Additionally, SB 1383 eliminates the requirement that employees must work at a worksite with 50 or more employees within a 75-mile radius to be eligible for CFRA leave. Thus, going forward, California employees at small worksites or who are the only ones at their worksite (such as remote workers) will be eligible for CFRA leave so long as they have worked for the employer for at least 12 months and have worked at least 1,250 hours in the 12-month period prior to the leave.
SB 1383 also expands the reasons for which employees may use CFRA leave. Under existing CFRA provisions, employees are allowed to use CFRA leave to care for an employee’s parent, spouse, child, or registered domestic partner who has a serious health condition. SB 1383 expands leave rights by also allowing CFRA leave for the care of grandparent, grandchild, or sibling with a serious health condition. The law further clarifies that child includes the child of a domestic partner, and removes a restriction providing that leave could be used for a dependent child over age 18 only if that child was incapable of self-care due to a disability.
The law also borrows a provision from the FMLA to add a new CFRA right for military “qualifying exigency” leave. Eligible employees will now be able to use available CFRA leave for a qualifying exigency related to the covered active duty or call to covered active duty of an employee’s spouse, domestic partner, child, or parent in the United States Armed Forces.
Finally, SB 1383 removes two CFRA provisions that limited employee leave rights. First, the new law eliminates the option for employers to cap CFRA leave for new child bonding to a combined total of 12 weeks when both parents are employed by the employer. Second, the law removes the “key employee” exception that allowed employers to deny reinstatement to an employee who used CFRA leave where the employee was among the highest paid 10% of employees.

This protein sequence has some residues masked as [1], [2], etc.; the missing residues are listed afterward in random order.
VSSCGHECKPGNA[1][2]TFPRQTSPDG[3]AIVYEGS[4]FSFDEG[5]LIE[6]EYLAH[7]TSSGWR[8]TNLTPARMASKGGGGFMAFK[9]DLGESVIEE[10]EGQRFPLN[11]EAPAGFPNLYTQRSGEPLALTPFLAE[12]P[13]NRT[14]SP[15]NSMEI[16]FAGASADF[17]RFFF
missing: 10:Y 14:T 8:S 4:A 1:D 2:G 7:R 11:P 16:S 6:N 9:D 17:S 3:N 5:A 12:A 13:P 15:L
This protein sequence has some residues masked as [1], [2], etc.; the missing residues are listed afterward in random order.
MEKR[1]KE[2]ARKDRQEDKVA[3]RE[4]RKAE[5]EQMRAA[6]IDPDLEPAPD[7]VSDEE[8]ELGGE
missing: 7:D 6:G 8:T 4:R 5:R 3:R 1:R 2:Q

As a result of the changes made by SB 1383, which go into effect on January 1, 2021, small employers that will be covered by CFRA for the first time will need to ensure that they adopt new compliant policies and are familiar with their new CFRA obligations, and employers already subject to CFRA will need to revise their leave policies and related materials to address the new CFRA requirements. Employers should also provide training on the new requirements to HR and management personnel who have responsibilities for approving or administering leaves. Finally, employers will need to be alert to the new ways in which CFRA will differ from FMLA and the fact that the leaves will not always run concurrently, to ensure that leaves are properly tracked under the two laws.